Lenin Day in Moscow: high praise at the biggest birthday bash yet

By , Staff correspondent of The Christian Science Monitor

My wife and I, plus 10,000 other select guests, were invited to our first Soviet birthday party the other day. Ordinarily, I would have taken the shocking lack of exclusivity as an insult. I would have fed myself, in about equal measure, warm milk and Pravda's latest editorial (entitled: "Lit Up by a Great Name"), and I would have dozed.

But this particular birthday boy is very much worth knowing here, even though he died in 1924.

This, in itself, is not at all odd. Soviet officials love to throw birthday parties for the deceased. So do Americans, I suppose. We remember George Washington and a few others. But here the practice is more elaborate and more widespread, more carefully orchestrated by a government that thrives on bright red symbols of power. More on this in a later letter.

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The birthday boy in question is someone special, even by Soviet standards.

Born Vladimir Ilyich Ulyanov on April 22, 1870, in the provincial city of Simbirsk (now Ulyanovsk) on the edge of the Volga River, he died Vladimir Ilyich Lenin, founder-leader of the Soviet communist state.

For many Muscovites, especially of the generation that lived through the 1917 revolution and the upheavals that followed, Lenin is very much alive. He is adored.

Official ceremony has very little to do with this. Most Russians don't seem to take the incessant churning of the Soviet propaganda machine very seriously. It is background noise.

My wife and I attended the granddaddy of all Lenin Day fetes, at the enormous modern Kremlin Palace of Congresses. Seated at a dias on stage were the members of the ruling Politburo, including President Brezhnev. In a rapid monotone, longtime Brezhnev protege Konstantin Chernenko addressed the crowd. He spoke about Lenin, about communism, imperialism, peace, politics.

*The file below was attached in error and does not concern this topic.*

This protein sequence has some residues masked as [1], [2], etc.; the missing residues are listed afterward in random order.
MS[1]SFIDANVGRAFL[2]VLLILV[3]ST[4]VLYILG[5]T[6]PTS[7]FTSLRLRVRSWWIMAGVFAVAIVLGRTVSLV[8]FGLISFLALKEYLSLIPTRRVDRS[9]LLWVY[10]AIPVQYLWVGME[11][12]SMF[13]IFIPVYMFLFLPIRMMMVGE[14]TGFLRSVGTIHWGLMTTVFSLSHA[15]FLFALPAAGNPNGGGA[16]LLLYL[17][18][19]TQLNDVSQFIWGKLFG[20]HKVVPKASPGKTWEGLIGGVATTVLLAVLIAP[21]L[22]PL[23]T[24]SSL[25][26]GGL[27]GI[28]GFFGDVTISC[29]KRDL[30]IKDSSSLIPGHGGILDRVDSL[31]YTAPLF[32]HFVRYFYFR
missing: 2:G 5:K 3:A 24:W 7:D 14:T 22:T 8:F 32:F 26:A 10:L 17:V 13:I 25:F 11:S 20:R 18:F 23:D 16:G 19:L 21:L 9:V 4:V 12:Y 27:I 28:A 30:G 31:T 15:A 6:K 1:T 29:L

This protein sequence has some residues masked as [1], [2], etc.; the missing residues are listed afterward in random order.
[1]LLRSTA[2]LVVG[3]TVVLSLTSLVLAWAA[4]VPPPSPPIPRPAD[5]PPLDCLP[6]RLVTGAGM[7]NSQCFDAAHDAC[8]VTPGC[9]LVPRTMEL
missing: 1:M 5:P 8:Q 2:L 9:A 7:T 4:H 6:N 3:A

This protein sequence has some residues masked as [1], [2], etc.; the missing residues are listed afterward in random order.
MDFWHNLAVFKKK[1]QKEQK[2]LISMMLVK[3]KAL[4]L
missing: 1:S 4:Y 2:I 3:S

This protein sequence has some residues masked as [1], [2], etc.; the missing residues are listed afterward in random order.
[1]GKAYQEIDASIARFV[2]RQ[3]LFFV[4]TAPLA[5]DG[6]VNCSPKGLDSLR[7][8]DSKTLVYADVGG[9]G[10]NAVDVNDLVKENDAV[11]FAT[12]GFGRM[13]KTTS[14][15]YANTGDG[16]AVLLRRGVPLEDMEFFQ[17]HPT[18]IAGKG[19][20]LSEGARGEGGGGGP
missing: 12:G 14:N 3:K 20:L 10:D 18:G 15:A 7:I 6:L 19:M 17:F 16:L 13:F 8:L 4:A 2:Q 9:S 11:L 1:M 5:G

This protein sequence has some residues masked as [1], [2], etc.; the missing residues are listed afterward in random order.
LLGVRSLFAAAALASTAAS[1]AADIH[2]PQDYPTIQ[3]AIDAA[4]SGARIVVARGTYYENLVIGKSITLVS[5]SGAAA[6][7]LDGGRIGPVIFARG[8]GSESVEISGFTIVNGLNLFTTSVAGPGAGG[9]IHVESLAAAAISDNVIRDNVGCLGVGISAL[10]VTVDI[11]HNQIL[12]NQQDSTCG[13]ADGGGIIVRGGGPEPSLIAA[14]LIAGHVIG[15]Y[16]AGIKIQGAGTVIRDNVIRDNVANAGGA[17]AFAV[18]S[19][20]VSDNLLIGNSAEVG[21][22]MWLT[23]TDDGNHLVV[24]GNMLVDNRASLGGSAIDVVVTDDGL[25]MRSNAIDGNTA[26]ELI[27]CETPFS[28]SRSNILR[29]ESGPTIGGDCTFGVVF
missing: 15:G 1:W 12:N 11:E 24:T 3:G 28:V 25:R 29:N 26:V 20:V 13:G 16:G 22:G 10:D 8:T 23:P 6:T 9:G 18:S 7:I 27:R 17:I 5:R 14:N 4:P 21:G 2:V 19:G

We had arrived a few minutes late and were fortunate enough to be seated not in the foreign press section, but among the less prominent of Russian guests.

In our aisle, two men slept quietly. Another pored through a stamp album. A young woman was reading a book about birds.

But Lenin lives.

First, in a web of folk tales encouraged but not created by his communist heirs. As far as I can tell, Vladimir Ilyich never tossed a silver ruble across the Moscow River. There were no cherry trees for him to chop down.

But he could not tell a lie. He occasionally tried, or so the stories go, but would tearfully confess in the end.

He could be compassionate. At one time, he began chain-smoking. His mother is said to have warned him it was bad for his health. Vladimir didn't listen. Then she reminded him that cigarettes were expensive -- she was supporting him with her pension. He stopped.

But there is much more to Lenin's legacy.

"If Lenin were here today, . . ." some Muscovites are still apt to say to each other in rebuke of his successors.

"I am not the one to ask about details of communism or things like that," a smartly dressed young woman explained. "But even for me, there is something real about Lenin, something I can feel inside."

Out for a stroll the next morning, I stopped a young man and his white-haired father and asked them how they had celebrated Lenin's birthday.The son answered in Pravda-ese, sterile and unconvincing.

His father interrupted angrily: "Lenin is a great man," he said. "He is the only man in history to have so turned the history of a country upside down."

Muscovites gripe. Many still long for a better life. But i wonder whether we foreign transients tend to forget that, especially among older generations, there are those who cherish Lenin and what he lived for.

Not too long ago, a European colleague was invited to tea by a gray-haired Muscovite whom he had got to know quite well.

He and the Russian woman talked about life in Moscow, the problems and promises and, in the end, he gently pricked at Soviet socialist ideals.

Tears of anger came to the woman's eyes. "Don't you ever criticize socialism in my home," she snapped.

"I am an old woman. But socialism gave my children an education. They went through university, even. They have given them a life they might never have dreamed of."

Moscow is a city of many things, and one of them is the true believers.

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